What other countries are doing
Governments around the world are struggling with this problem, too. In New Zealand, for instance, there has been considerable debate over hate speech law reform, particularly whether there must be a clear link to violence before hate speech regulation can be justified.
Germany has enacted one of the toughest laws against online hate speech, imposing fines of up to €50 million for social media companies that fail to delete “evidently unlawful” content. Civil rights advocates, however, argue that it encroaches on freedom of expression.
France, too, passed a law last year that would have required online platforms to take down hateful content flagged by users within 24 hours, but a court struck down this provision on the ground that it infringed on freedom of expression in a way that was not necessary, suitable, and proportionate.
A potential new model in the UK
There is another, more comprehensive approach in the United Kingdom that could provide a path forward.
The Carnegie Trust has developed a proposal to introduce a statutory duty of care in response to online harms. Similar to how we require the builders of roads, buildings or bridges to exercise a duty of care to the people using them, the idea is that social media companies should be required to address the harms their platforms can cause users.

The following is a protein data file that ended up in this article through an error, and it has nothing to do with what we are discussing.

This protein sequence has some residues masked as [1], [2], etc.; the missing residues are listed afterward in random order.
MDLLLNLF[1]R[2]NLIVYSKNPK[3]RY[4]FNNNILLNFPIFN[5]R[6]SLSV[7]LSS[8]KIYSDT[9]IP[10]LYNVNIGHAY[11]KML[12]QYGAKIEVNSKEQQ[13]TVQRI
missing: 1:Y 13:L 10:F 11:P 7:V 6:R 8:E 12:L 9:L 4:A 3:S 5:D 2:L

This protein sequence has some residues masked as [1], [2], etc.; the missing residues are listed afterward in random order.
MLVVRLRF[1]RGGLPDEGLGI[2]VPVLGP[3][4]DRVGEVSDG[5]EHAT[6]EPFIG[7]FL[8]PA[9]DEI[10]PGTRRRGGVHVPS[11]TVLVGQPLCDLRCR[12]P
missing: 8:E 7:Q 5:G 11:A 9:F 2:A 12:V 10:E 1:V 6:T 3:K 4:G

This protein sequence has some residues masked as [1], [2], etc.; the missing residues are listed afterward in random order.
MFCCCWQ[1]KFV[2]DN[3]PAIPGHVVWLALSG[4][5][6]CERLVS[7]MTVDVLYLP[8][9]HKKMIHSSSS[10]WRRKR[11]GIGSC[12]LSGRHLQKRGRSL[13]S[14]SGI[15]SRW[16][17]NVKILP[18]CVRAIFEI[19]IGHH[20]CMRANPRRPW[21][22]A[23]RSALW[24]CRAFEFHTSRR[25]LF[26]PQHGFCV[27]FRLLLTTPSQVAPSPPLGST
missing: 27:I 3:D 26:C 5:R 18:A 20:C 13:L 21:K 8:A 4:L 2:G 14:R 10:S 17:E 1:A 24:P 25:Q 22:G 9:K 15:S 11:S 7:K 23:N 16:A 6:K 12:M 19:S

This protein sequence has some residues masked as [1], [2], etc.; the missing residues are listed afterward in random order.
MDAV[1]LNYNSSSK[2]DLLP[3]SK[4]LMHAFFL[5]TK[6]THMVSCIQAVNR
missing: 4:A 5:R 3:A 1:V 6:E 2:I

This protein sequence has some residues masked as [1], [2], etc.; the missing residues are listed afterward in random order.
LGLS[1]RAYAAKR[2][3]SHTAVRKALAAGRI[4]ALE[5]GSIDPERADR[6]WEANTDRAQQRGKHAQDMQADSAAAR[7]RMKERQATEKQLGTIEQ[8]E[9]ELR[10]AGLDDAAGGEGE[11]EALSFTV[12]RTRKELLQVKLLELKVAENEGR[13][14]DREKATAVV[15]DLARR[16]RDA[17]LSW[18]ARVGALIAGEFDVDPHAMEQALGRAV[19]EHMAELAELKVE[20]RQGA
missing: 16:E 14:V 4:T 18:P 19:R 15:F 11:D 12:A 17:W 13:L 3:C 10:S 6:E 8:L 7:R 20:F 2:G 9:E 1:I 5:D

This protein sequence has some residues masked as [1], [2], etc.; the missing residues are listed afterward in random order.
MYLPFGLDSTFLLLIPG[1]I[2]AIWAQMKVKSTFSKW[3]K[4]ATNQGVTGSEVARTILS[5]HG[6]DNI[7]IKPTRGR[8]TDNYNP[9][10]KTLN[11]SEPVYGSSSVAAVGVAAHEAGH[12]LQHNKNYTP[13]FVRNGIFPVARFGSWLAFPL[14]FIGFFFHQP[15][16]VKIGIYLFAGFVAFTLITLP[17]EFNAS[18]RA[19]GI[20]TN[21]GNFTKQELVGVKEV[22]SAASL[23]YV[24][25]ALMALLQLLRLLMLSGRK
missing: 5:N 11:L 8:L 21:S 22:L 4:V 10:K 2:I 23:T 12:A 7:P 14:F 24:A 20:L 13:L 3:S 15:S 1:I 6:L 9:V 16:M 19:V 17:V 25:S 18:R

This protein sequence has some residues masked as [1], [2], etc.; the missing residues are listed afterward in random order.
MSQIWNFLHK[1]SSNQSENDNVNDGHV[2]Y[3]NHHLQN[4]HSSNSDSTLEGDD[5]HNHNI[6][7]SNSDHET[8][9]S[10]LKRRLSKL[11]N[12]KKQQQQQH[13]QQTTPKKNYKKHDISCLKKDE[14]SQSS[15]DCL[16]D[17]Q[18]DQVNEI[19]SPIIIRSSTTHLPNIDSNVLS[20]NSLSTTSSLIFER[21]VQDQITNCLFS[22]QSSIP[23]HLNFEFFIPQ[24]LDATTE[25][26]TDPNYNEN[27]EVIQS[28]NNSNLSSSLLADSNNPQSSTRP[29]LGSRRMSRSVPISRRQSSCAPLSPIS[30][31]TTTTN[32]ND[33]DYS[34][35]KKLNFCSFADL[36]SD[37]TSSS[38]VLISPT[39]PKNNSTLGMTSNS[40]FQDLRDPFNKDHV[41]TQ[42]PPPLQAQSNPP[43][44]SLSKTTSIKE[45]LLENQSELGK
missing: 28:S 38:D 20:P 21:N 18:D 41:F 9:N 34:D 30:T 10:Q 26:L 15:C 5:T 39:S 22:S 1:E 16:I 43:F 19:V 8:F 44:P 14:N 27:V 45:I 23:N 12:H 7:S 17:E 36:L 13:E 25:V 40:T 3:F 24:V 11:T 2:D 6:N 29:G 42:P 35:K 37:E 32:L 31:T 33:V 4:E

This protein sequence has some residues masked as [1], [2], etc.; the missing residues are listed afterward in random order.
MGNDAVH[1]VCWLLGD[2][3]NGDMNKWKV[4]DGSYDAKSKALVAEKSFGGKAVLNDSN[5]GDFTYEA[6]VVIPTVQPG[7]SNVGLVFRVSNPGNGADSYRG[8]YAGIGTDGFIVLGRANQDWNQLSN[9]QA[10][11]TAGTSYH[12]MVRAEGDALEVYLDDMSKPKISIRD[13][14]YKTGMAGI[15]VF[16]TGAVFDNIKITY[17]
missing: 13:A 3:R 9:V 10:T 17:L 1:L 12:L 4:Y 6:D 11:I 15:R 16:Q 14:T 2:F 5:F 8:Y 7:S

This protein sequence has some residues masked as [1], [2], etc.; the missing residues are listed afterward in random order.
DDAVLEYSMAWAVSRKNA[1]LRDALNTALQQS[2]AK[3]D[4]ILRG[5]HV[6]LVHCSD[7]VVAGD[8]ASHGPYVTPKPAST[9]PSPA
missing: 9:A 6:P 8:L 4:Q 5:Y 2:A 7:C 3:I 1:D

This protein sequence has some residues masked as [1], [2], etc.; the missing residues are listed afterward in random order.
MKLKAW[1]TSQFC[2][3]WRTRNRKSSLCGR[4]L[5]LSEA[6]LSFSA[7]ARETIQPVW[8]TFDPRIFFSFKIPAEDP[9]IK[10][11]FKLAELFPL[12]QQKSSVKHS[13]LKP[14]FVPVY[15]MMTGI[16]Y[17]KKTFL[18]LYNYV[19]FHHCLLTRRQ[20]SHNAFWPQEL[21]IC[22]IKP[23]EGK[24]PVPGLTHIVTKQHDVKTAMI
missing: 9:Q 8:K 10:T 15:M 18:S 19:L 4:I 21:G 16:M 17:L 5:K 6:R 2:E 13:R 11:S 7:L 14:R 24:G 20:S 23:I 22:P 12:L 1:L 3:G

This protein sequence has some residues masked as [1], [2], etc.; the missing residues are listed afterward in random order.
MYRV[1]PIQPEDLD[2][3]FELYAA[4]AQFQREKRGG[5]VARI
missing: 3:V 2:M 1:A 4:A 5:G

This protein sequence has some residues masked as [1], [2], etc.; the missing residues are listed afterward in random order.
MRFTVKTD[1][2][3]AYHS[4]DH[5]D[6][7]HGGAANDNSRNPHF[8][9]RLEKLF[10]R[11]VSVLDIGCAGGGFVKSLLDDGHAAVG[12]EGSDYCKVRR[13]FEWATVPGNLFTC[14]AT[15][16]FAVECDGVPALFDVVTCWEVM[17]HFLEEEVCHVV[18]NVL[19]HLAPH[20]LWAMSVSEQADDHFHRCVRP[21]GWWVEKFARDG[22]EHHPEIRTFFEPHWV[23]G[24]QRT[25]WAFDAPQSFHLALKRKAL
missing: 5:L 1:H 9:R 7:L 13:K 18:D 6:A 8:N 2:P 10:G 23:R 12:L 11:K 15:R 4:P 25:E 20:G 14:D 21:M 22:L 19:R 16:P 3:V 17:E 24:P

The UK government incorporated this idea into its Online Safety Bill, which was just released in May for public discussion. Trumpeted as a “new framework to tackle harmful content online”, the mammoth legislation (which runs to 145 pages) is framed around duties of care.
There are still some concerns. The Carnegie Trust itself has critiqued a number of aspects of the bill. And the powers given to the culture secretary are of particular concern to free speech advocates.
Despite these concerns, there is much to be said for the overall approach being pursued. First, the legislation sits within the existing framework of negligence law, in which businesses owe a duty of care, or responsibility, to the general public who use the facilities they create and enable.
Second, it places the burden of responsibility on the social media companies to protect people from the harm that could be caused by their products. This is a better approach than the government penalising social media companies after the fact for hosting illegal or harmful content (such as happens under the German law), or requiring an eSafety commissioner to do the heavy lifting on regulation.
Most importantly, this approach allows for broad coverage of existing — and emerging — types of online harm in a rapidly changing environment. For example, online speech that constitutes a threat to the democratic process would fall under the new law.
While the detail of the UK bill will no doubt be debated in coming months, it presents an opportunity to effectively tackle a problem that many agree is growing in scale and volume, yet is simultaneously very difficult to address. A statutory duty of care may be just what is needed.
Rita Jabri Markwell, an advisor to the Australian Muslim Advocacy Network (AMAN), contributed to this article. The civil society organisation has been monitoring online hatred and engaging directly with Facebook, Twitter and the Global Internet Forum to Counter Terrorism.
Katharine Gelber has received funding from the Australian Research Council, and from Facebook for the research underpinning this report.